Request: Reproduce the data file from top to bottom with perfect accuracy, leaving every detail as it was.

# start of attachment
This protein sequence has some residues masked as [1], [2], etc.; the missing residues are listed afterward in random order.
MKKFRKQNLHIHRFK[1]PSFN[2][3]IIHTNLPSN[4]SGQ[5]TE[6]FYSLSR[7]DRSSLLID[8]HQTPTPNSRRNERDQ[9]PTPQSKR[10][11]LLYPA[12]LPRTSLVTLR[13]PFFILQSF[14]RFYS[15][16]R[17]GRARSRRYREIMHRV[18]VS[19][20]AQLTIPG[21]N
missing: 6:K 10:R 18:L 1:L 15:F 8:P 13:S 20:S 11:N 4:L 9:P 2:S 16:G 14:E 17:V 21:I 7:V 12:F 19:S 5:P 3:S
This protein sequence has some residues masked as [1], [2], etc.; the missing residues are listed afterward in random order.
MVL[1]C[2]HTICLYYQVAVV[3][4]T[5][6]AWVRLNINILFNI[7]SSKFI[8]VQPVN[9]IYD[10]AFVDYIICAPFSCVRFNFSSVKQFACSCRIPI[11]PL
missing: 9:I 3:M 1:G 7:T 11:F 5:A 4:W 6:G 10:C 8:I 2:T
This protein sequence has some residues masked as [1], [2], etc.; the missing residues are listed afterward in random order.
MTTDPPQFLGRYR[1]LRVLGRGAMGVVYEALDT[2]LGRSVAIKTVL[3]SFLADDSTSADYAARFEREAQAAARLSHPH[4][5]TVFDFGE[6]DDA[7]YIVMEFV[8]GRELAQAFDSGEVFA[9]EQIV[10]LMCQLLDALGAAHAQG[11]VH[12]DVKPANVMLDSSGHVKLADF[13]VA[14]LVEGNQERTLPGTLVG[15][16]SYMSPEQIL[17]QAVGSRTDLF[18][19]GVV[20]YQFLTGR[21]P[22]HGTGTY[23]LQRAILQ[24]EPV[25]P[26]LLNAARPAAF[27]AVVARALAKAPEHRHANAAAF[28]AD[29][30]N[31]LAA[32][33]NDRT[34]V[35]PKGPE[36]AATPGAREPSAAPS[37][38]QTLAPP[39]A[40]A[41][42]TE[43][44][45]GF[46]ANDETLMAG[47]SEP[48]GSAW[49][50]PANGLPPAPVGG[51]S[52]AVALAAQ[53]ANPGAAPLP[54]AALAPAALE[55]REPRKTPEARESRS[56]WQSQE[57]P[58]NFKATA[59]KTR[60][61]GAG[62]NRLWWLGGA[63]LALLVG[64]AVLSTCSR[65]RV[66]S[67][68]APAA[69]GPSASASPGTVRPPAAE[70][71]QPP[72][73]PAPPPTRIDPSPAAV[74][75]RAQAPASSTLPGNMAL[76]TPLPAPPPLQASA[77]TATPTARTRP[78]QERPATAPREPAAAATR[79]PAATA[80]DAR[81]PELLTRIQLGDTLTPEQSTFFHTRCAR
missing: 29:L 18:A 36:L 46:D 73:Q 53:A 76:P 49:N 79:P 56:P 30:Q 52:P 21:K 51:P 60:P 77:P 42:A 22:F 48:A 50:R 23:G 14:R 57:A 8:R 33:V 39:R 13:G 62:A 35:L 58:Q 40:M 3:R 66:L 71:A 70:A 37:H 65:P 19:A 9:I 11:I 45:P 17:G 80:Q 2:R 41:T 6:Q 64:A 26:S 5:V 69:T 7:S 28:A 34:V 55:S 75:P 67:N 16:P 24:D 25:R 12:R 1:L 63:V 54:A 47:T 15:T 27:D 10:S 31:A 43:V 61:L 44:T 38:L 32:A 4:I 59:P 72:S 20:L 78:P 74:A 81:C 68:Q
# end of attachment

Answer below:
This protein sequence has some residues masked as [1], [2], etc.; the missing residues are listed afterward in random order.
MKKFRKQNLHIHRFK[1]PSFN[2][3]IIHTNLPSN[4]SGQ[5]TE[6]FYSLSR[7]DRSSLLID[8]HQTPTPNSRRNERDQ[9]PTPQSKR[10][11]LLYPA[12]LPRTSLVTLR[13]PFFILQSF[14]RFYS[15][16]R[17]GRARSRRYREIMHRV[18]VS[19][20]AQLTIPG[21]N
missing: 6:K 10:R 18:L 1:L 15:F 8:P 13:S 20:S 11:N 4:L 9:P 2:S 16:G 14:E 17:V 21:I 7:V 12:F 19:S 5:P 3:S
This protein sequence has some residues masked as [1], [2], etc.; the missing residues are listed afterward in random order.
MVL[1]C[2]HTICLYYQVAVV[3][4]T[5][6]AWVRLNINILFNI[7]SSKFI[8]VQPVN[9]IYD[10]AFVDYIICAPFSCVRFNFSSVKQFACSCRIPI[11]PL
missing: 9:I 3:M 1:G 7:T 11:F 5:A 4:W 6:G 10:C 8:I 2:T
This protein sequence has some residues masked as [1], [2], etc.; the missing residues are listed afterward in random order.
MTTDPPQFLGRYR[1]LRVLGRGAMGVVYEALDT[2]LGRSVAIKTVL[3]SFLADDSTSADYAARFEREAQAAARLSHPH[4][5]TVFDFGE[6]DDA[7]YIVMEFV[8]GRELAQAFDSGEVFA[9]EQIV[10]LMCQLLDALGAAHAQG[11]VH[12]DVKPANVMLDSSGHVKLADF[13]VA[14]LVEGNQERTLPGTLVG[15][16]SYMSPEQIL[17]QAVGSRTDLF[18][19]GVV[20]YQFLTGR[21]P[22]HGTGTY[23]LQRAILQ[24]EPV[25]P[26]LLNAARPAAF[27]AVVARALAKAPEHRHANAAAF[28]AD[29][30]N[31]LAA[32][33]NDRT[34]V[35]PKGPE[36]AATPGAREPSAAPS[37][38]QTLAPP[39]A[40]A[41][42]TE[43][44][45]GF[46]ANDETLMAG[47]SEP[48]GSAW[49][50]PANGLPPAPVGG[51]S[52]AVALAAQ[53]ANPGAAPLP[54]AALAPAALE[55]REPRKTPEARESRS[56]WQSQE[57]P[58]NFKATA[59]KTR[60][61]GAG[62]NRLWWLGGA[63]LALLVG[64]AVLSTCSR[65]RV[66]S[67][68]APAA[69]GPSASASPGTVRPPAAE[70][71]QPP[72][73]PAPPPTRIDPSPAAV[74][75]RAQAPASSTLPGNMAL[76]TPLPAPPPLQASA[77]TATPTARTRP[78]QERPATAPREPAAAATR[79]PAATA[80]DAR[81]PELLTRIQLGDTLTPEQSTFFHTRCAR
missing: 29:L 18:A 36:L 46:D 73:Q 53:A 76:P 49:N 79:P 56:P 30:Q 52:P 21:K 51:P 60:P 77:P 42:A 22:F 48:A 50:R 23:G 14:R 57:A 8:R 33:V 39:R 13:G 62:A 35:L 58:Q 40:M 3:R 66:L 71:A 70:A 37:H 65:P 19:A 9:I 11:I 45:P 17:G 80:Q 2:R 41:T 6:Q 64:A 26:S 5:V 69:T 7:S 28:A 34:V 55:S 75:P 67:N 16:P 24:D 25:R 12:R 1:L 63:V 54:A 47:T 15:T 27:D 10:S 31:A 43:V 61:L 44:T 38:L 32:A 4:I 59:P 72:S 20:L 78:P 74:A 81:C 68:Q